Calculating the Cost-per-Hire
By: Alan Davis
A little knowledge may be a dangerous thing
Cost-per-hire is the most commonly encountered metric in the recruiting arena. It can apply both to internal promotions or transfers, as well as new hires from outside the organization. Unfortunately however, there appears to be no consistent standard of measurement. Making comparisons of cost-per-hire dollar amounts between different organizations can therefore be extremely misleading. The biggest variable is probably the inclusion or exclusion of management time and overhead costs in the calculation. However, on the positive side, internal consistency of measurement within the same organization provides reasonable comparison of one cost-per-hire over another.
Cost-per-hire calculations can get extremely complicated, but the argument can be made that unless they are complex, any over simplification can create extreme inaccuracy. The latest Compensation Planning Outlook published by the Conference Board of Canada calculates the average cost-per-hire as follows:
Equivalent comparisons from other sources, point to extremely different numbers. According to some U.S. sources, the overall average cost-per-hire in the last year has fallen from $4500 down to under $4000. Others report that the cost-per-hire is going up by 2.6% on an annual basis. All of the experts in Cost-per-Hire calculations agree on one thing: that calculating Cost-per-Hire is extremely complex – and inconsistent.
There are other relevant metrics that are seen less frequently, but can be equally important.
Time to Hire
This metric is somewhat easier to measure, however statistics are somewhat harder to come by.
Again quoting the Compensation Outlook 2002 by the Conference Board of Canada, the average time-to-hire has been calculated as:
It notes that these are averages, everyone has heard horror stories of extreme time lines, especially at the executive level where time-to-hire can take from twelve to eighteen months. Also seen at the technical level, where there are often critical skill shortages, the time-to-hire of seven weeks could be viewed as an incredible victory.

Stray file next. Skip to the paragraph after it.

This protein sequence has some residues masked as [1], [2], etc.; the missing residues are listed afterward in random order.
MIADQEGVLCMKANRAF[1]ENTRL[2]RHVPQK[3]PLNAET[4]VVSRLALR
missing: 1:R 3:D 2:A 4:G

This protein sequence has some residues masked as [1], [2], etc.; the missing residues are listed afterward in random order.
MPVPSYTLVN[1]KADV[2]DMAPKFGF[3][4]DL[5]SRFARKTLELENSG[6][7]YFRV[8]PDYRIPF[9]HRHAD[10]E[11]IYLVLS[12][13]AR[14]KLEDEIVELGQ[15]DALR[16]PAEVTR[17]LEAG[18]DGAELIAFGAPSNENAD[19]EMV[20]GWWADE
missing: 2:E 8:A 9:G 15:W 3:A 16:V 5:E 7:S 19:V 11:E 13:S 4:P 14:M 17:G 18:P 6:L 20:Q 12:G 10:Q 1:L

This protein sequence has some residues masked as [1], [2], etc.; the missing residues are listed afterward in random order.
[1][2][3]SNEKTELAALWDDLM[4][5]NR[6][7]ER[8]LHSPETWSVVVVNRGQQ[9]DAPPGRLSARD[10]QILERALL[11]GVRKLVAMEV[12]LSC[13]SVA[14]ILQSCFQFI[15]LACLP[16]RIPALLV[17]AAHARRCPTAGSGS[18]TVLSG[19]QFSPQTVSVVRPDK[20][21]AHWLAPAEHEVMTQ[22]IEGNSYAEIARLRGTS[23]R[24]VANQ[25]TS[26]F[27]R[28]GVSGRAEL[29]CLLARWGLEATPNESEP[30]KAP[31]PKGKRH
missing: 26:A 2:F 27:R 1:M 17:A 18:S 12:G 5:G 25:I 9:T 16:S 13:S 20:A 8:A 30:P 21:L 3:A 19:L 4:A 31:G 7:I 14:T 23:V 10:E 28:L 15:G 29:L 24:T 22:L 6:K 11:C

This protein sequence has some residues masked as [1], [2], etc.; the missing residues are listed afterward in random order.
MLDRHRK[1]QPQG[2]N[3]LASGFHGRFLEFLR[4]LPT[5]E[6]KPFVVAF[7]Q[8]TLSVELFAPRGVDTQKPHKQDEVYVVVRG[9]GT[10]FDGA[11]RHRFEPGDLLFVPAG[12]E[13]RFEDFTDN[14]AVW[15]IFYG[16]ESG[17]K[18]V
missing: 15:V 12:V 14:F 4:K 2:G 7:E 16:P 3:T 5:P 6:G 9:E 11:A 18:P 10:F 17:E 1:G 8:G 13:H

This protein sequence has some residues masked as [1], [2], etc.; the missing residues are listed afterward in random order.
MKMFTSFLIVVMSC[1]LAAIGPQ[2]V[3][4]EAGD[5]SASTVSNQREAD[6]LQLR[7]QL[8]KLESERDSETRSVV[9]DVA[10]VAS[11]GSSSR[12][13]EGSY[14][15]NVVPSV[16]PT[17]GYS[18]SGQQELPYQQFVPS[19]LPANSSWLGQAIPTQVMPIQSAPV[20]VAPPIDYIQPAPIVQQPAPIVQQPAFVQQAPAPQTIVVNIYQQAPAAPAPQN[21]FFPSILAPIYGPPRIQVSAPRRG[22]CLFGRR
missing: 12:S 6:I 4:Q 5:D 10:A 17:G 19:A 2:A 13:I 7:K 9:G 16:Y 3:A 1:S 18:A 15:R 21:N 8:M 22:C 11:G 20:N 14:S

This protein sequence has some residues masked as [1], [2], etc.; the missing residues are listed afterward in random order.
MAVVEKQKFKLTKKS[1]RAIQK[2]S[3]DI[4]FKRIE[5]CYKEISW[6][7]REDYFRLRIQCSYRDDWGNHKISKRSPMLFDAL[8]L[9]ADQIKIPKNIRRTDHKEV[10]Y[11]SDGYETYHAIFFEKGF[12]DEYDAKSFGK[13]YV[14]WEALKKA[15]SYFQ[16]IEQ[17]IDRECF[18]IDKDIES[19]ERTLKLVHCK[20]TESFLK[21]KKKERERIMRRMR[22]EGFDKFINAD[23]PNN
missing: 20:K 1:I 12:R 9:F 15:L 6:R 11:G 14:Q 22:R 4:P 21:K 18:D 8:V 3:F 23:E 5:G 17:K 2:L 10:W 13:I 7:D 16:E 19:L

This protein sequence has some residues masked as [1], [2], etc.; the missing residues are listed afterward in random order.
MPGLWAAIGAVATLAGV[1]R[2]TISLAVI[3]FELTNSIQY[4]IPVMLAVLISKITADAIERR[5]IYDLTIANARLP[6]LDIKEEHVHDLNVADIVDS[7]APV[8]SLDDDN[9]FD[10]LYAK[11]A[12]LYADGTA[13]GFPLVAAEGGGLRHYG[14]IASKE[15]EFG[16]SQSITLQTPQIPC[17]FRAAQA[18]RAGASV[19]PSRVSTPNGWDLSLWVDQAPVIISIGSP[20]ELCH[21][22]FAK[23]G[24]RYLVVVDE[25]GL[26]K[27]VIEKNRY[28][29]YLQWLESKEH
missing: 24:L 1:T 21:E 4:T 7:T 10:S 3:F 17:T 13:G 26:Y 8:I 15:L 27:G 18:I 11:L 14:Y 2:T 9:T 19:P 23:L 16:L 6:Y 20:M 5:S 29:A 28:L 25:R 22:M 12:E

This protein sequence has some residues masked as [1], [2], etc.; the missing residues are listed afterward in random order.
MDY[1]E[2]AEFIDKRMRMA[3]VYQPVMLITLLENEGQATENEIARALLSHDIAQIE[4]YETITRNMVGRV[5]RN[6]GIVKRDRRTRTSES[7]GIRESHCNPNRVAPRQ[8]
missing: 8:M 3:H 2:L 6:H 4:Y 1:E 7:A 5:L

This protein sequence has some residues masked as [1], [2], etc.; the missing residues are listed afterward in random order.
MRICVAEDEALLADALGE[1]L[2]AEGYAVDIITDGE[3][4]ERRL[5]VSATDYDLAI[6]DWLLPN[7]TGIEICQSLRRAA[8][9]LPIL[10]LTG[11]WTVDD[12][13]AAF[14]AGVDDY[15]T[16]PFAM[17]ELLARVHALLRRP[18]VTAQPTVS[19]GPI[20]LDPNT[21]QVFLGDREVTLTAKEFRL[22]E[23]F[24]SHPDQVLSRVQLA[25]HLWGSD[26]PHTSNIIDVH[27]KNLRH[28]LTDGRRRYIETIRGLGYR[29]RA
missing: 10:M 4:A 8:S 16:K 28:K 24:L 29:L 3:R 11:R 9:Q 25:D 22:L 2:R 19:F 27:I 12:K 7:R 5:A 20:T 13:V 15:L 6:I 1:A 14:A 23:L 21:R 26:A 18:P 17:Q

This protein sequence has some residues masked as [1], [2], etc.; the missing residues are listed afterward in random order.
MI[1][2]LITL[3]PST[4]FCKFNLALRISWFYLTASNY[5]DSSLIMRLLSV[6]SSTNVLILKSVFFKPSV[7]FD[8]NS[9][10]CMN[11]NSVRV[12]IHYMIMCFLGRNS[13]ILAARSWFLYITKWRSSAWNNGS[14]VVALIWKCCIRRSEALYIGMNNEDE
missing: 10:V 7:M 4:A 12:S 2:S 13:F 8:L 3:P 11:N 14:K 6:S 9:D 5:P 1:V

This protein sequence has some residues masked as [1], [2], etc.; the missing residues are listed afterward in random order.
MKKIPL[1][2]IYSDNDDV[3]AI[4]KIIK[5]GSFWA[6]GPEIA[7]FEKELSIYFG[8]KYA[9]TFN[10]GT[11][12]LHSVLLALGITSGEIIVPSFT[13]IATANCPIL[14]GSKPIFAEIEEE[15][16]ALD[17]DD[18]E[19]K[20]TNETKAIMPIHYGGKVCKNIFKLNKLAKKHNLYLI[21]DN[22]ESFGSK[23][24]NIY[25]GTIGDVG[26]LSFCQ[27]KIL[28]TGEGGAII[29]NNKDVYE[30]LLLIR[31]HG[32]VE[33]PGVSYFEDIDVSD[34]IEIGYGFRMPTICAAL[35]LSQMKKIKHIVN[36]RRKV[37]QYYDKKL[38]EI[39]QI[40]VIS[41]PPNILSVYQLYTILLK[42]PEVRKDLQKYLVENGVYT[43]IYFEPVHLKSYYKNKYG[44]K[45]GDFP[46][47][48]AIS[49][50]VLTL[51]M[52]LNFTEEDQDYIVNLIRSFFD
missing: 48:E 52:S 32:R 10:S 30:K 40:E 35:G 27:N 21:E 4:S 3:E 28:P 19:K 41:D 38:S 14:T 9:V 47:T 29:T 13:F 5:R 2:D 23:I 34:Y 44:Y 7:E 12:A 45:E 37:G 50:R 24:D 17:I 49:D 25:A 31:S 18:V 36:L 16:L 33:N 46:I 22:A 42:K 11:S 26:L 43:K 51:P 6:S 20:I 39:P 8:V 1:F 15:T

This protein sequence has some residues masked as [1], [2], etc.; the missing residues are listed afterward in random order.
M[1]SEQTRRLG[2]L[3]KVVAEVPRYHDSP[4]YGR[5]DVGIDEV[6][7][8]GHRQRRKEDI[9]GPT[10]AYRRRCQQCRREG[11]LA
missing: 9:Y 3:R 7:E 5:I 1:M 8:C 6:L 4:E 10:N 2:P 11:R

“Outside The Box” Metrics
Here are some suggestions of other equally relevant metrics that should be considered when measuring the effectiveness of your recruiting efforts.
The cost of “not hiring” is very hard to measure, but some attempts have been made to provide measurements on a consistent basis. Without a doubt, the costs of not hiring critical employees could be massive. Cost alone may not be the only consequence of “not hiring”. In critical positions like doctors, “not hiring” could result in at least lengthy waiting times in the emergency room, and at worst, the death of a patient who did not receive treatment on time. In the commercial world, the costs of “not hiring” at the management level can also cause side effects like the departure of subordinate staff, who feel the lack of care from above and for whom there are many alternative career options outside the organization that can be pursued.
The quality of hire is perhaps the most critical of all metrics, yet I’ve never seen it measured. Maybe it is simply too difficult to measure!
The cost of hiring a terrible employee can be mitigated fairly promptly. You simply take the appropriate steps to remove the poorly performing employee from the organization, (which can be done relatively quickly and without incurring too much expense) and replace them.
Possibly the worst-case scenario is hiring the marginal performer, who never performs so badly that they need to be fired, but who takes up a disproportionate
amount of management time trying to improve their performance. The worst consequence of course may be that this person can cause high performing employees to quit.
My favorite quote from “The Talent Solution” by Ed Gubman is: “Today, talent is the fundamental resource in business.” Hard to dispute!
Clearly therefore, we need to invest in talent acquisition, and to pay more attention to some of these critical metrics in the recruiting process.
Anybody in the recruiting arena must be cognizant of the cost-per-hire calculation yet, must equally be wary of its limitations. It should also be realized that the short cuts in the recruiting and selection process can be devastatingly expensive. Measuring cost-per-hire alone is a massive over-simplification of the business issues involved.
Return on the Recruiting Dollar
Measuring return on investment of the recruiting dollar is much more difficult to accomplish, but is much more meaningful. The direct cost of recruiting a key employee pales in comparison to the amount of benefit that they can contribute to the organization, and the amount of money that they will cost during their tenure. Therefore be very cognizant of the added value of Subject Matter Experts in recruiting, and be wary of handing over responsibility for recruiting talent into your organization to the inexperienced, or the uncommitted. There is way too much at stake to treat this subject lightly.